At Idibri, we were surprised at how often in those first few months of quarantine we saw presenters skilled at connecting in-person fail to connect virtually. Attention waned as audiences rebelled by turning off their cameras during marathon PowerPoint presentations.
We quickly learned upgrading technology wasn’t enough. We also had to upgrade our skills. Connecting through screens requires a different skillset to connecting in person.
This is where our theatre consulting discipline came into play.
When in person, communication flows three ways:
1) from the presenter to the audience
2) from the audience to the presenter
3) from the audience to each other.
The challenge with screens is that while most of us are used to the communication flow from the presenter out (like when watching television), we are not as practiced at the other paths of communication flow—from the audience back to the presenter and from the audience to each other—even though the technology supports it.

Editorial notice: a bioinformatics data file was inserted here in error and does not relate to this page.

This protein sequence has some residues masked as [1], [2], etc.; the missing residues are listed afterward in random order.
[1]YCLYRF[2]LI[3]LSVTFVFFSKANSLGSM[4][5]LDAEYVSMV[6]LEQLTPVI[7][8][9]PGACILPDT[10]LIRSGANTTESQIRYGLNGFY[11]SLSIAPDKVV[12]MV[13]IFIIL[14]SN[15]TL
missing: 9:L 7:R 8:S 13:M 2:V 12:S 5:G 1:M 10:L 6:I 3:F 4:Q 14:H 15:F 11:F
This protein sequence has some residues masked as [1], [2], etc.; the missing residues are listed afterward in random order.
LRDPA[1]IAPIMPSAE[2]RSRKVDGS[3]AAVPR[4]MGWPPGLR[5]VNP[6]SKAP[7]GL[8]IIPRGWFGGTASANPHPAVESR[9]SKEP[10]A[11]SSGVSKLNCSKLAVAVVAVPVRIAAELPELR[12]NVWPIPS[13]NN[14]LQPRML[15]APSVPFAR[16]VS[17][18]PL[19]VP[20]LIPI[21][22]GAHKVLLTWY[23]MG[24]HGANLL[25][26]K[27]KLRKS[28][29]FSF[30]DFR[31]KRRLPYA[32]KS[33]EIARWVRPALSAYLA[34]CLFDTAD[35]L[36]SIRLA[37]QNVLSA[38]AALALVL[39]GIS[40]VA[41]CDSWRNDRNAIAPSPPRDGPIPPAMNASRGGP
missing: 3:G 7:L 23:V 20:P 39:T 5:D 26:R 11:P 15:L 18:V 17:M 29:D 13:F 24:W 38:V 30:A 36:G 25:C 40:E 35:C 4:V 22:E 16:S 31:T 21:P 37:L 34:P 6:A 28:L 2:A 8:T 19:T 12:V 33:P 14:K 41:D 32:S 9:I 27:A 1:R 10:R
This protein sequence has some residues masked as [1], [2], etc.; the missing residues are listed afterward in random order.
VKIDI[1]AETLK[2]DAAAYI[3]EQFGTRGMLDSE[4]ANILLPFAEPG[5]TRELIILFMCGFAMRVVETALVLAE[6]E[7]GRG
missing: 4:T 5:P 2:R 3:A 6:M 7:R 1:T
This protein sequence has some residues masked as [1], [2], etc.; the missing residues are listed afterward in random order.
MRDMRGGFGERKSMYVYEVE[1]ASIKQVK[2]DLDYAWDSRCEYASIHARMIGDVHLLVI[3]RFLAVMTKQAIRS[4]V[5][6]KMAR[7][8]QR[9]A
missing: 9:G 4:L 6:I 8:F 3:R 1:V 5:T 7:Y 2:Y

We worked to build skill at these path. This included:
- Using moderators other than the presenters whose job it was to host discussion.
- Using a graphic facilitator to capture attendee comments.
- Working in cloud-based documents shared onscreen so people could contribute in real time.
- Leveraging discussion in virtual breakout rooms.
- Getting skilled at inviting people to participate.
For a deep dive on this download our report on Enhancing Virtual Presence